Summary: Renal transplant recipients have an increased incidence of certain malignancies. the nature of these malignancies varies with the geographic location and the nature of immunosuppressive therapy. There are no reports on the incidence and spectrum of cancers in renal transplant recipients from India. In a retrospective analysis of 294 patients followed up for more than 6 months after transplantation at our centre, we noted six malignancies in four patients, giving an incidence of 2%. Among 157 of those who were followed up for more than 2 years, the incidence was 3.8%. the mean duration of follow up was 5.8 years (range 6 months to 18.5 years). Cyclosporine was given for the first year after transplantation in 168 patients and 126 patients received only azathioprine and steroids. the interval between transplantation and development of malignancies varied from 24 to 169 months. the tumours included extranodal non‐Hodgkin's lymphoma (NHL) involving the central nervous system and small bowel and carcinoma of the tongue in one case each. the fourth patient, who survived for 14 years after transplantation, developed three squamous cell malignancies during this period: carcinoma of the cervix, perianal region and nasopharynx. Both patients with NHL died despite surgical excision of the tumour. None of the patients developed a cutaneous malignancy. In conclusion, renal transplant recipients living in a tropical environment have alow incidence of malignancies compared to those in temperate zones. This discrepancy can be explained by an absence of malignant tumours of the exposed skin in our patients. the absence of any tumours within the first 2 years is also unusual.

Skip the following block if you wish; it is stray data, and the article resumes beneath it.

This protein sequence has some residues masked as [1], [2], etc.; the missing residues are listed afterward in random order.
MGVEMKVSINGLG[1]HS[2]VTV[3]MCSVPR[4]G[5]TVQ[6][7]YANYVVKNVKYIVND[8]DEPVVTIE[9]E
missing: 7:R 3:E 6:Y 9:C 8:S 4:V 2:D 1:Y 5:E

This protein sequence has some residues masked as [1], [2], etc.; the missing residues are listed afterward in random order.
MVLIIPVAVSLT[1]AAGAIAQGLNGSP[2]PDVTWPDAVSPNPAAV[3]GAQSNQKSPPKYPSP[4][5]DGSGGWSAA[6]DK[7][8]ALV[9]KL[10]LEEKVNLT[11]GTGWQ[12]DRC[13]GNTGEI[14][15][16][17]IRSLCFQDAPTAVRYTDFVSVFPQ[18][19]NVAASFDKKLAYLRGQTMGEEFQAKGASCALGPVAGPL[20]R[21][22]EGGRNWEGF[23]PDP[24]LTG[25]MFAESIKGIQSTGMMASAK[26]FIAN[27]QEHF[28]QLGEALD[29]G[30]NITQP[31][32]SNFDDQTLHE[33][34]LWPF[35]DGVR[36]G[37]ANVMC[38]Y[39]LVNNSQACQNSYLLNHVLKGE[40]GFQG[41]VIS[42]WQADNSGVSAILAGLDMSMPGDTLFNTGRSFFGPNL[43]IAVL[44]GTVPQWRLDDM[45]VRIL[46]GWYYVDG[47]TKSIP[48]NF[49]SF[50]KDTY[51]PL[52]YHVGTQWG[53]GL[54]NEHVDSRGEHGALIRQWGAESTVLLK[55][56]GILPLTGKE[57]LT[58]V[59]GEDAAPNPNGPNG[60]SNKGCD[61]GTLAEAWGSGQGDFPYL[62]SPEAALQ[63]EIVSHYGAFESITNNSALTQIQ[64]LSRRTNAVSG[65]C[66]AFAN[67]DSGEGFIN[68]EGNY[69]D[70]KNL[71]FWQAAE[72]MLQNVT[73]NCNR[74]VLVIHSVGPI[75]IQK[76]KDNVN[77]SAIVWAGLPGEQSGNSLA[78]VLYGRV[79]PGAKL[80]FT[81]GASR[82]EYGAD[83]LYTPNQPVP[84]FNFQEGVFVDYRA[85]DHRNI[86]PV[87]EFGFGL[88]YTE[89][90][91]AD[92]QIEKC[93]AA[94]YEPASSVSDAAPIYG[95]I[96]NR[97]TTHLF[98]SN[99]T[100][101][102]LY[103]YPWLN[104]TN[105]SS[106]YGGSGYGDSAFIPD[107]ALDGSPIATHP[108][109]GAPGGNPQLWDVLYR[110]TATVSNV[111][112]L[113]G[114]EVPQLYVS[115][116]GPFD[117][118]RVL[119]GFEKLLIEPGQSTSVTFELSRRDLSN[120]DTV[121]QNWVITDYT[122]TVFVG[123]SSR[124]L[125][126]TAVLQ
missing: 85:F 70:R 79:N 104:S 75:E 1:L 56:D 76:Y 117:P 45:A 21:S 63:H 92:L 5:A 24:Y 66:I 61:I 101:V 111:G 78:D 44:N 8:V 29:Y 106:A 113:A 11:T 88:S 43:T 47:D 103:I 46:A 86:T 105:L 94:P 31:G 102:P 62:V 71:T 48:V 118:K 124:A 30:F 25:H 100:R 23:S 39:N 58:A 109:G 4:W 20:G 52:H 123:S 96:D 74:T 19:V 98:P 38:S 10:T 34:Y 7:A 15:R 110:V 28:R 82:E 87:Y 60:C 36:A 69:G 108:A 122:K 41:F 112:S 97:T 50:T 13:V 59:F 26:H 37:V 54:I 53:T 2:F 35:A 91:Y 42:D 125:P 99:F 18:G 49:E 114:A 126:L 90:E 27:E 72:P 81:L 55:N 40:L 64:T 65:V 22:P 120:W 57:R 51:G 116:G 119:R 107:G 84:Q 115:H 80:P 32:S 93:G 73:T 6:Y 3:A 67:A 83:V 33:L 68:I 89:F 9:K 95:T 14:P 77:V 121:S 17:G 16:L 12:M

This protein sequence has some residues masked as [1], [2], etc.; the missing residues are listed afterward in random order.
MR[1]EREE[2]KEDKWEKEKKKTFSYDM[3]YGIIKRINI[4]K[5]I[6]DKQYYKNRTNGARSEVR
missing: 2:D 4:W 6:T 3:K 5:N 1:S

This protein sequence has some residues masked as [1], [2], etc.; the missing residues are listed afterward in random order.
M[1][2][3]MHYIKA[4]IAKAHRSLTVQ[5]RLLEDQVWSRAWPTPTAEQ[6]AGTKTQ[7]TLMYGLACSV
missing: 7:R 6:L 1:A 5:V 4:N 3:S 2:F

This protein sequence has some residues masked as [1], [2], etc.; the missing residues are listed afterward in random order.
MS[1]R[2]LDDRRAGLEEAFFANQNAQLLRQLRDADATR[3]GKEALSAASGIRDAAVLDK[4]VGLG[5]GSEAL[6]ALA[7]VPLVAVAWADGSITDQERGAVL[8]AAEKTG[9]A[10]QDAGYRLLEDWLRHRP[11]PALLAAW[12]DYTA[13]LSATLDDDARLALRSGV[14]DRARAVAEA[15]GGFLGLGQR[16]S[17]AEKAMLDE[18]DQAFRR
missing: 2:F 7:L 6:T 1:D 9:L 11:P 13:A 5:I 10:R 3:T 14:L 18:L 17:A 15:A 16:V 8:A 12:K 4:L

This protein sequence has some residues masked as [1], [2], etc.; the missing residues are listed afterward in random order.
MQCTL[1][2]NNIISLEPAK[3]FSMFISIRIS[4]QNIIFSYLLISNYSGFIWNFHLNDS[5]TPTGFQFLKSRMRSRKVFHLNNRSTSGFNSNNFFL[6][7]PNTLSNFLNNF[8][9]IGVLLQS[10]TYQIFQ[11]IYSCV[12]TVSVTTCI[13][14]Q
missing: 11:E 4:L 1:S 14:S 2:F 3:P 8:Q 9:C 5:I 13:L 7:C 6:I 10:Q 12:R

|Original language||English (US)|
|Number of pages||5|
|State||Published - 1995|
- renal transplant
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